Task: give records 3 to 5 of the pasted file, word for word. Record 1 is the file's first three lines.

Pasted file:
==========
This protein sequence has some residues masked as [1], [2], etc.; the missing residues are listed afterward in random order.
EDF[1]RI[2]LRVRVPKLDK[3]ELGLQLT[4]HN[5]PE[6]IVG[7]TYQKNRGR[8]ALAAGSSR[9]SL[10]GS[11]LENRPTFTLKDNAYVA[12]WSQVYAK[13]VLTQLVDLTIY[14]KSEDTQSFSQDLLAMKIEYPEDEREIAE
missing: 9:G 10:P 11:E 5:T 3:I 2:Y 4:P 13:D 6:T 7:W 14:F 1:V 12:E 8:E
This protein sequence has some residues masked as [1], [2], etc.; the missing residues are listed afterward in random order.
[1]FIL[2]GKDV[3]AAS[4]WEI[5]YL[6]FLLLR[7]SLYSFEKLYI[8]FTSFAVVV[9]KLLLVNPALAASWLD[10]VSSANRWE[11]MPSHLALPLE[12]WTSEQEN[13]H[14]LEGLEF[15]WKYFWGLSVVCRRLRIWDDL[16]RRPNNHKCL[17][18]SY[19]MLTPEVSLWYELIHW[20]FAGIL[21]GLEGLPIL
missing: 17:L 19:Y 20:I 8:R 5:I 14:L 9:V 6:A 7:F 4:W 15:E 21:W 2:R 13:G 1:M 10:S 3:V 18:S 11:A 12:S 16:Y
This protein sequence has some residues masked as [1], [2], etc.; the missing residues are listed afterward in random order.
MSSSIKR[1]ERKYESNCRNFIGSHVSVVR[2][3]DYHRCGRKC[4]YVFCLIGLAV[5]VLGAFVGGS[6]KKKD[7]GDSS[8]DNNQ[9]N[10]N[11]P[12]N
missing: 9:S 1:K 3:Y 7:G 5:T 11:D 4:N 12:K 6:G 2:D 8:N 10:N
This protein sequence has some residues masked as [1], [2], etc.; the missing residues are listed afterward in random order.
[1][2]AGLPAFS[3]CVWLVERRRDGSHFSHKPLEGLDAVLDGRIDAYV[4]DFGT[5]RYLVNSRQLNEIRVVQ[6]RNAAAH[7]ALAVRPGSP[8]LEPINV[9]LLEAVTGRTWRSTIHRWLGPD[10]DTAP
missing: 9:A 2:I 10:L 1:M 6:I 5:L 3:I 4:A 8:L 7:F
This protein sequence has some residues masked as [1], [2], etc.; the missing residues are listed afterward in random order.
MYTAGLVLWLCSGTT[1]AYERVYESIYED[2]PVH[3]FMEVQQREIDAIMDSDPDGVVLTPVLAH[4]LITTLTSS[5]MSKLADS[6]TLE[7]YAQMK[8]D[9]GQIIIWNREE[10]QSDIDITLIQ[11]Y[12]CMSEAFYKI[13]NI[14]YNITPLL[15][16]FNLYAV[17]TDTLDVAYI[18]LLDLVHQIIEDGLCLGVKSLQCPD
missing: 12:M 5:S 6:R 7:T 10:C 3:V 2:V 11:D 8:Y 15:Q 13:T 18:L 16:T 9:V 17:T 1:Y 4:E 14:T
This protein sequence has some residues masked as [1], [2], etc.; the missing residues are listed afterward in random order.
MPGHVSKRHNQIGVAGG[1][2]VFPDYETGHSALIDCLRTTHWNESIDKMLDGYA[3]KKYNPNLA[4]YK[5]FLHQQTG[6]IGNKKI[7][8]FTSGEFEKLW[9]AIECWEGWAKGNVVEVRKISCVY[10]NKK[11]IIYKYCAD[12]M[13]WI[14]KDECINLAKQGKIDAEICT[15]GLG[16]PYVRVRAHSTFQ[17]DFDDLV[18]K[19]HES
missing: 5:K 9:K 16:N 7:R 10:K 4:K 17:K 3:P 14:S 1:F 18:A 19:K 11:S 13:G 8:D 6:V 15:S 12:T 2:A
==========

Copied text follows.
This protein sequence has some residues masked as [1], [2], etc.; the missing residues are listed afterward in random order.
MSSSIKR[1]ERKYESNCRNFIGSHVSVVR[2][3]DYHRCGRKC[4]YVFCLIGLAV[5]VLGAFVGGS[6]KKKD[7]GDSS[8]DNNQ[9]N[10]N[11]P[12]N
missing: 9:S 1:K 3:Y 7:G 5:T 11:D 4:N 12:K 6:G 2:D 8:N 10:N
This protein sequence has some residues masked as [1], [2], etc.; the missing residues are listed afterward in random order.
[1][2]AGLPAFS[3]CVWLVERRRDGSHFSHKPLEGLDAVLDGRIDAYV[4]DFGT[5]RYLVNSRQLNEIRVVQ[6]RNAAAH[7]ALAVRPGSP[8]LEPINV[9]LLEAVTGRTWRSTIHRWLGPD[10]DTAP
missing: 9:A 2:I 10:L 1:M 6:I 5:L 3:I 4:A 8:L 7:F
This protein sequence has some residues masked as [1], [2], etc.; the missing residues are listed afterward in random order.
MYTAGLVLWLCSGTT[1]AYERVYESIYED[2]PVH[3]FMEVQQREIDAIMDSDPDGVVLTPVLAH[4]LITTLTSS[5]MSKLADS[6]TLE[7]YAQMK[8]D[9]GQIIIWNREE[10]QSDIDITLIQ[11]Y[12]CMSEAFYKI[13]NI[14]YNITPLL[15][16]FNLYAV[17]TDTLDVAYI[18]LLDLVHQIIEDGLCLGVKSLQCPD
missing: 12:M 5:S 6:R 7:T 10:C 3:V 2:V 11:D 8:Y 15:Q 13:T 18:L 16:T 9:V 17:T 1:Y 4:E 14:T